Tax Information about Separation Pay Benefits (continuation)
Stock Options – Options that form part of a severance package become taxable when the employee exercises his right to buy the shares of stock. The option offered refers to the point in time that the buying or selling of the stock will be deferred, until such time that the value of the stocks presents more income-earning opportunities for the employee.
If the stocks have a predetermined value (statutory stock option), the amount considered as the employee’s taxable income is the difference between the predetermined value and the fair market value at the time the stock option was exercised.
If the stocks do not have predetermined values (non-statutory stock option), the taxable income is the difference between the actual cost of the stocks and the fair market value at the time of the exercise. For more details in determining the tax treatment on severance pays related to stock option benefits and exercise, readers may refer to IRS Publication 525 —Stock Options— page 11.
Outplacement Service – Some employers include this service as part of a severance pay, in which employees are offered training programs to qualify for other employment opportunities or to start up their own businesses. This is basically tax exempt as a fringe benefit of the employee.
However, if the offer includes an option to receive its equivalent in cash, which the employee elects to receive in lieu of the Outplacement Services, the cash equivalent received becomes taxable and will be reported by the employee as part of his gross income.
Information about Electing for Withholding Tax Exemption
As part of the discussion about tax treatment of severance pay, additional information is provided regarding eligibility for withholding tax exemptions.
Generally, the exemption applies to a low amount of income–for which an employee has good reasons to anticipate a refund from taxes withheld during the taxable year. The employee had made estimates that his tax return will result to zero liability.
However, if upon the assessment of the IRS the estimated tax filed by the employee did not result in zero liability, the employee will be liable to pay not only the correct taxes due but also penalties computed from the date the tax should have been withheld. In addition, should the IRS prove that there was a deliberate act of evasion or even acts considered as attempting to evade or commit fraud, the IRS has the right to file criminal charges against the taxpayer.
Allowable Job-Search Tax Deductible Expenses
Displaced employees or those who lose their jobs due to involuntary termination may include certain job-hunting expenses as deductibles to their gross income for the year, even if the employee is still out of job as of tax-return filing. Job-search expenses incurred by first-time job seekers or by those seeking a new line of work are not deductible expenses.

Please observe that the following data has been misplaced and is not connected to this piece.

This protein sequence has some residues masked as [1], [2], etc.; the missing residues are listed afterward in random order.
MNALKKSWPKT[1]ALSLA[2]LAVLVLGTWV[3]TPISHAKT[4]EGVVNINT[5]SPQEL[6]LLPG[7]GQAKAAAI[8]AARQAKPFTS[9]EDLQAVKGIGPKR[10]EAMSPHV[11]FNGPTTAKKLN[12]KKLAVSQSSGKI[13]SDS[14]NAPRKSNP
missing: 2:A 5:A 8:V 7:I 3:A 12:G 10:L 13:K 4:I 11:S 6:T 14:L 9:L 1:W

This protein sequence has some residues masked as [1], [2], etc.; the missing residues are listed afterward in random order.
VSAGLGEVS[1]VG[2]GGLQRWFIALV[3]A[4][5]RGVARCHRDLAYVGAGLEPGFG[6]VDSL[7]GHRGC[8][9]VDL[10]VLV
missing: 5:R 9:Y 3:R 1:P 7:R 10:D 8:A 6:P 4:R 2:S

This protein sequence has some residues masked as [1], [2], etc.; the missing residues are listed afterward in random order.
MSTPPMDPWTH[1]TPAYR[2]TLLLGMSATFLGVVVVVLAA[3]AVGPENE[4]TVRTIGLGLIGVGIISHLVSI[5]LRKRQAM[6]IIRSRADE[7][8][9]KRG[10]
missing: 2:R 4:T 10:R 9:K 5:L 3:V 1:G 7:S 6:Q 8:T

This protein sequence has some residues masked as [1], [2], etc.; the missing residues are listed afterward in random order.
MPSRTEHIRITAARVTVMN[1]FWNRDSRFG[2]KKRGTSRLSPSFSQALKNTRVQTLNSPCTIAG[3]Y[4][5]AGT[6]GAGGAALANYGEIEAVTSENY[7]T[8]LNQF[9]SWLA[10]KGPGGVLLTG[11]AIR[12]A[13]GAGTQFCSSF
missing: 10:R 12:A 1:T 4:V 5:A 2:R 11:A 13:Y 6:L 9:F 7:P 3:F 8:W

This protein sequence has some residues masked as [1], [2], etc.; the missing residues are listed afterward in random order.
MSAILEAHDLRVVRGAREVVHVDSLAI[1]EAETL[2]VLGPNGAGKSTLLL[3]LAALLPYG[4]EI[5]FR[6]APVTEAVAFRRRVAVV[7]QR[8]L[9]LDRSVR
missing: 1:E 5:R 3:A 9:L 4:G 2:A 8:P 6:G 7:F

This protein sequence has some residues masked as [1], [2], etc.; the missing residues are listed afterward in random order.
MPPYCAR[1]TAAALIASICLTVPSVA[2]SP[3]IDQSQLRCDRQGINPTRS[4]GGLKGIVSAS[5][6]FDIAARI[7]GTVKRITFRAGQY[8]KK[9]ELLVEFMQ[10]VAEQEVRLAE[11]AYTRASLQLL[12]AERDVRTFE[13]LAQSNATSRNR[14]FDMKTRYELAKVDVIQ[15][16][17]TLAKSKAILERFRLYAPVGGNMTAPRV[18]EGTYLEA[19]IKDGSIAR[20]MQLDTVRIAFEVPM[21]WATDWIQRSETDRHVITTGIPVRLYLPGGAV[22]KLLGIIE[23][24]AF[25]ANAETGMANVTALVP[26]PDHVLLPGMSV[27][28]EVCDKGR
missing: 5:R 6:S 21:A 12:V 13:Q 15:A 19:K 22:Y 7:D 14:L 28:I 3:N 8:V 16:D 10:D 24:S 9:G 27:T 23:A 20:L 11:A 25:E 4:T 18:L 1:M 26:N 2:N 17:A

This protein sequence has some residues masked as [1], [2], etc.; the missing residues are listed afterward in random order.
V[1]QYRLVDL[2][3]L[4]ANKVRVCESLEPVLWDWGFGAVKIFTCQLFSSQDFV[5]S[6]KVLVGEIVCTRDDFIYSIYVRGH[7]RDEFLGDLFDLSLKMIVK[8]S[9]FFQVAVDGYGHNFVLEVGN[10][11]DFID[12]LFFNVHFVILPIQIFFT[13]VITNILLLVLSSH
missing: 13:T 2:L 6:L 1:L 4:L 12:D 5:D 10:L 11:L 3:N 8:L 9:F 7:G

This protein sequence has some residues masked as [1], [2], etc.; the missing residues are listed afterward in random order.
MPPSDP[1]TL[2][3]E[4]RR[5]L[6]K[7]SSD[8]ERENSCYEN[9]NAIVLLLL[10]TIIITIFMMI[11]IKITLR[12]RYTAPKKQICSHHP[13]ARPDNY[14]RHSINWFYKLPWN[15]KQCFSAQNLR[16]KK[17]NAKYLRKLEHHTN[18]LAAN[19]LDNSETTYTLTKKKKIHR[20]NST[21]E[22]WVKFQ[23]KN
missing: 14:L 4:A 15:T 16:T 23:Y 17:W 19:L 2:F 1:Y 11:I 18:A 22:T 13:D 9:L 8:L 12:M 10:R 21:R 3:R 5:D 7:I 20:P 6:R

This may include (1) Online services of job agencies, (2) Cost of Resumes, (3) Subscriptions to job Information sources, (4) Telephone bills incurred in relation to arrangements for interviews and postage to mail the letters of application and resume, and (5) Travel expenses related to job-hunting and interview appointments.
Fees Paid to Job Agencies – paid by the employee are allowable deductions. On the other hand, if the job agency fees form part of the "Outplacement Services" availed by the employee, the related amount is not taxable.
Relocation Costs – relocation expenses incurred by the displaced worker to the place where a new employment awaits the unemployed person are allowed as deductible expenses during the tax year he was considered as a displaced worker. The IRS provides a test of time and distance to determine if the amount is allowed as a deductible.
If the displaced worker sold his house as part of his relocation process, any loss resulting from the sale of the property is not considered as an allowable deduction.
Educational Expenses – Displaced employees who meet the requirements of a job or profession may include as deductible expenses the costs of additional education taken up to enhance or improve their skills, thus increasing their chances for employment. IRS provides a one-year timeframe for this purpose, although there have been tax court rulings that supported instances where the timeframe went beyond one year.
Reference Materials and Image Credit Section
- IRS Publication 525 Taxable and Non-Taxable Income — https://www.irs.gov/pub/irs-pdf/p525.pdf
- Tax Impacts of Job Loss — https://www.irs.gov/pub/irs-pdf/p4128.pdf